From the chaotic election cycle to the events of the past few weeks, the 2020 presidential election has felt anything but traditional. Penn Today asked David Eisenhower, director of the Institute for Public Service at the Annenberg School for Communication, to give the long view of the significance of Inauguration Day. It’s something Eisenhower is uniquely positioned to do. Not only does he teach a course at Annenberg about the U.S. presidency, but he’s attended three inaugurations himself: his grandfather Dwight D. Eisenhower’s in 1957; John F. Kennedy’s in 1961; and his father-in-law Richard Nixon’s in 1973.
“The good thing about an inauguration is it’s an opportunity to start fresh,” Eisenhower says. “Let’s hope the American people will take that opportunity.”
Here are his observations and thoughts on things to keep in mind about this historic occasion.
Families, Music, and Speeches
These are the three things that stand out in my mind, as somebody who’s participated in several inaugurations.
Power of the Speech
One of the things I say to classes at Annenberg, is that speech is an art, not a science. What happens in inaugural speeches is that they tend to come together at the last minute; that’s something we’ve determined through the scholarship we’ve done. In fact, the Kennedy’s 1961 and Franklin Roosevelt’s 1933 inauguration speeches both came together at the last minute, and I mean the last 36 hours. They tend to come together as the deadline approaches, and they have a sort of eerie timelessness about them.
Second, a president faces a choice, and that is whether to lead or to unite. Leadership can be divisive in a way, particularly if you’re changing course. Inaugurations have to strike a balance between those two things. We’ll all be tuning in and watching very carefully to see how Biden does that because this is obviously a moment of division in America.
Sometimes people will not hear the magical, unifying formulas that they expect to. But there is a philosophy that what unifies America in the final analysis is success, and successful policies. If you have a very policy-laden speech, the odds are that the president sees issues as being far more prominent than the immediate task of unifying an audience.
Presidents are elected because they bring something unique to address our national problems, and that is why I accord them a lot of deference. People will be listening very carefully to how Biden prioritizes the problems facing the country.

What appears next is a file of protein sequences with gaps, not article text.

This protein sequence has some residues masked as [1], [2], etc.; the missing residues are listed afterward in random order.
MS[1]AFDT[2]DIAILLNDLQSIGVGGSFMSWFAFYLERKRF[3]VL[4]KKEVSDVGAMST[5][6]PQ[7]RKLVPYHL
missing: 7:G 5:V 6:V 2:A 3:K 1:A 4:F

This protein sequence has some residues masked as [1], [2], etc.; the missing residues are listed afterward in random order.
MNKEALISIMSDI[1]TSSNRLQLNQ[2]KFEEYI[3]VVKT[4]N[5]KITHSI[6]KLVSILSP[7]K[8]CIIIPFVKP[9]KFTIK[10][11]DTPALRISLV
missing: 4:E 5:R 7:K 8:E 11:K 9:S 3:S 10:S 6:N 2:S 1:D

There are presidential inaugurals that stand as sort of models. Thomas Jefferson's first inaugural is the classic appeal for unity, and it really does not get beyond that. It sets the standard for inaugurals.
Franklin Roosevelt’s was a sort of mix of the two. He’s very powerful in his criticism of the old order in his 1933 speech, but he’s not directing his criticism at very many people.
Kennedy’s team claimed they modeled his speech on the Jefferson speech, and it is a very stirring declaration of Americanism, but it’s also very definitely a leadership speech. It combines unifying America with a leadership theme in a very powerful way, which propelled Kennedy to years of astronomical approval ratings of the high 60s and low 70s.
Meaning, Hopes, and Impact
What we talk about in my class is the significance of the occasion, what the new president hopes to achieve by it and what an inauguration can mean. Inaugurations can mean huge things.
I really think that Franklin Roosevelt’s 1933 speech, in many ways, turned the national psychology around. That is a momentous speech — the “all we have to fear is fear itself” speech — but the impact of that speech on American confidence was so profound that, literally, he gives a fireside chat about eight weeks later telling everybody to calm down, the problems aren’t solved yet. It accomplished a terrific start for that administration.
Another one that comes to mind of course is Kennedy’s speech, when America was at the pinnacle, in many ways. The impact of that inauguration was also profound. It certainly inspired a generation of people to go into public service, and I think it was intended to do exactly that, and so it succeeded.
I think a lot can come of a successful inauguration. That is the task Biden faces, and I think we all wish him the best.
This story was written by Kristen de Groot and originally appeared on Penn Today. It has been reposted with permission.